Scientists at Washington University School of Medicine in St. Louis say that a noninvasive approach towards assessing lung inflammation could hasten the process of developing drugs for cystic fibrosis and pneumonia. Positron emission tomography (PET) scans were used to monitor artificially induced inflammation in the lungs of healthy volunteers.
"Until now, when we wanted to assess whether a new drug decreased lung inflammation, the options for specifically measuring active inflammation were not pleasant," says lead author Delphine Chen, M.D., chief resident in nuclear medicine at the medical school's Mallinckrodt Institute of Radiology. "We could perform a bronchoscopy and gather samples directly from the breathing passages, or we could have patients inhale a saline solution and cough it back up." Researchers say that the process of monitoring each step in the inflammatory process will help in formulating drugs to stop the same. Their findings are published in he Journal of Applied Physiology. "Full-scale clinical trials are costly in terms of both time and dollars spent, and right now it's very difficult to find intermediate steps that allow us to build confidence in a drug's effectiveness before taking that plunge," said senior author Daniel P. Schuster, M.D., professor of medicine and of radiology. He added that drugs could now be tested in smaller groups of volunteers. "If the drug passes those tests, then you can say, okay, let's see in a full-scale trial if the drug actually has an impact on some important patient-centered outcome like mortality or disease progression," he added.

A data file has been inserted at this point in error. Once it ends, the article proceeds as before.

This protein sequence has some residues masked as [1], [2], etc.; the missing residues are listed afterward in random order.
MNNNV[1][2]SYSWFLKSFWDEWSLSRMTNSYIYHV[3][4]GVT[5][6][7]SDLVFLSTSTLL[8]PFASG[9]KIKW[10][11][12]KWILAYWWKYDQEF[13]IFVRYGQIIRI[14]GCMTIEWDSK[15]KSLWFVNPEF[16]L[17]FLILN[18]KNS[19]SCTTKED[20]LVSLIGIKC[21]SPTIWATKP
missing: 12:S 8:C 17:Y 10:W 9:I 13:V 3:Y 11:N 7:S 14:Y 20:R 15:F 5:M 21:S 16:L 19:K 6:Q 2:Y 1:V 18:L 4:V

Main Article: Chen DL, Rosenbluth DB, Mintun MA, Schuster DP. FDG-PET imaging of pulmonary inflammation in healthy volunteers after airway instillation of endotoxin. The Journal of Applied Physiology, online publication.